Language and Migration: Experience and Memory

Language is a vital, but under-explored, factor in the lives of migrants, immigrants and refugees. It has a direct impact on the experiences and choices of individuals displaced by war, terror, or natural disasters and the decisions made by agents who provide (or fail to provide) relief, services, and status. Distilled through memory, it shapes the fictions, poems, memoirs, films and song lyrics in which migrants render loss and displacement, integration and discovery, the translation of history and culture, and the trials of identity.

This interdisciplinary symposium will convene humanists and social scientists, field-workers and policy-makers, artists and writers, to think together about migrants as resourceful users, interpreters, and creators of language.

The symposium will take place online between Monday, April 19 and Saturday May 1, 2021. Amid the disappointment of not being able to hold the symposium in person, we’ve managed to find two advantages to the virtual format: to enable participation by those without the means or time to attend, and to achieve a more satisfying exchange among humanists, social scientists, and people who work in the fields of education, language policy and language justice. We encourage you to attend as many sessions of the symposium as you can, which are spread out over two weeks to avoid zoom fatigue.

Special events: Our symposium will feature two keynote speakers: Prof. Sarah Dryden-Peterson of the Harvard Graduate School of Education, who will open our symposium with a lecture on Monday April 19; and ProfViet Thanh Nguyen, Aerol Arnold Professor of English, University of Southern California, and winner of the Pulitzer Prize for The Sympathizer, who will give the closing lecture on Saturday May 1. On Friday evening, April 30, we are delighted to host a reading by Jhumpa LahiriYiyun Li and Aleksandar Hemon, three distinguished members of Princeton’s Creative Writing faculty.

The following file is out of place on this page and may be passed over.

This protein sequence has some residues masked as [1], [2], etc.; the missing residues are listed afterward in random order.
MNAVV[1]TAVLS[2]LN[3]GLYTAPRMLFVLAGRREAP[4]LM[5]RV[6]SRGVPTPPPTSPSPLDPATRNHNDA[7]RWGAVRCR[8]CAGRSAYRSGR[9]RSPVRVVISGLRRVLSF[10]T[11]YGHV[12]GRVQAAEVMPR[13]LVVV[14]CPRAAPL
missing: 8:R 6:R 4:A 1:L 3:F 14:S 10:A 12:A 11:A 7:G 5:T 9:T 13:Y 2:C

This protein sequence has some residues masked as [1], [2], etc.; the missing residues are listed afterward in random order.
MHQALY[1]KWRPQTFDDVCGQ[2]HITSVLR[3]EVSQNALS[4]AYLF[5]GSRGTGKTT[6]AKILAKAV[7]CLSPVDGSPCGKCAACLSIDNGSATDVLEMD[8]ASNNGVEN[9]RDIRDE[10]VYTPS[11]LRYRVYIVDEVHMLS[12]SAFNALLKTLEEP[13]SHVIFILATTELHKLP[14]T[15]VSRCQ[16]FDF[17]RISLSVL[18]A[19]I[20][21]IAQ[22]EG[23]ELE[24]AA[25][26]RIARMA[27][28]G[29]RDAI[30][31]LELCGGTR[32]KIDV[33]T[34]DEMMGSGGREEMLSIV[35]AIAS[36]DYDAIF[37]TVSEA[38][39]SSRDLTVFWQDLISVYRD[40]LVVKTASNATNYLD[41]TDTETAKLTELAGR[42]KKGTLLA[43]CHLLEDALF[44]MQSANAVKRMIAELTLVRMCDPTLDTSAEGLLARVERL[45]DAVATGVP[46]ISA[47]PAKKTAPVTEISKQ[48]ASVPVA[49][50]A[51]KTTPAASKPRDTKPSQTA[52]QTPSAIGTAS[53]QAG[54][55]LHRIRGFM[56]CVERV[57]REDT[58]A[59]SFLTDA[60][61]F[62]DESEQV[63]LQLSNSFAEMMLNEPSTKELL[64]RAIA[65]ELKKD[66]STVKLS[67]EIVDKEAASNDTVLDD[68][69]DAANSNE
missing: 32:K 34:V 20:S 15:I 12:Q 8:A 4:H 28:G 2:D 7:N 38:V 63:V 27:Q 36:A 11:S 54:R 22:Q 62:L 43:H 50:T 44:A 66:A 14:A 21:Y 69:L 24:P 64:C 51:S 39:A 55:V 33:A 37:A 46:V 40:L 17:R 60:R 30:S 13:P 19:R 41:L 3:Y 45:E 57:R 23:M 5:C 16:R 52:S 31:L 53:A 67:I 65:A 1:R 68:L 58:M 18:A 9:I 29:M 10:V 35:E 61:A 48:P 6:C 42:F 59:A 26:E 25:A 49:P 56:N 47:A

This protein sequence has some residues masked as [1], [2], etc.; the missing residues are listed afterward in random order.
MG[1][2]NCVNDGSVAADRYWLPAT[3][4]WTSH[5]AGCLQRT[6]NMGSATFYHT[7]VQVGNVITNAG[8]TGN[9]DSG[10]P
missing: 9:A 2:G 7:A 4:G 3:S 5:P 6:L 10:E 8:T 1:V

Access the full detailed program here: https://migration.princeton.edu/symposium/program

Learn more here: https://princeton.zoom.us/webinar/register/WN_GNf33xbFR1O9wdsn38Hk6Q

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CoNGO Notes: For more information on the NGO Committee on Migration, please visit ngo-migration.org. For more information on the NGO Committee on Education, Learning, and Literacy, please visit facebook.com/NGOCELLatUN.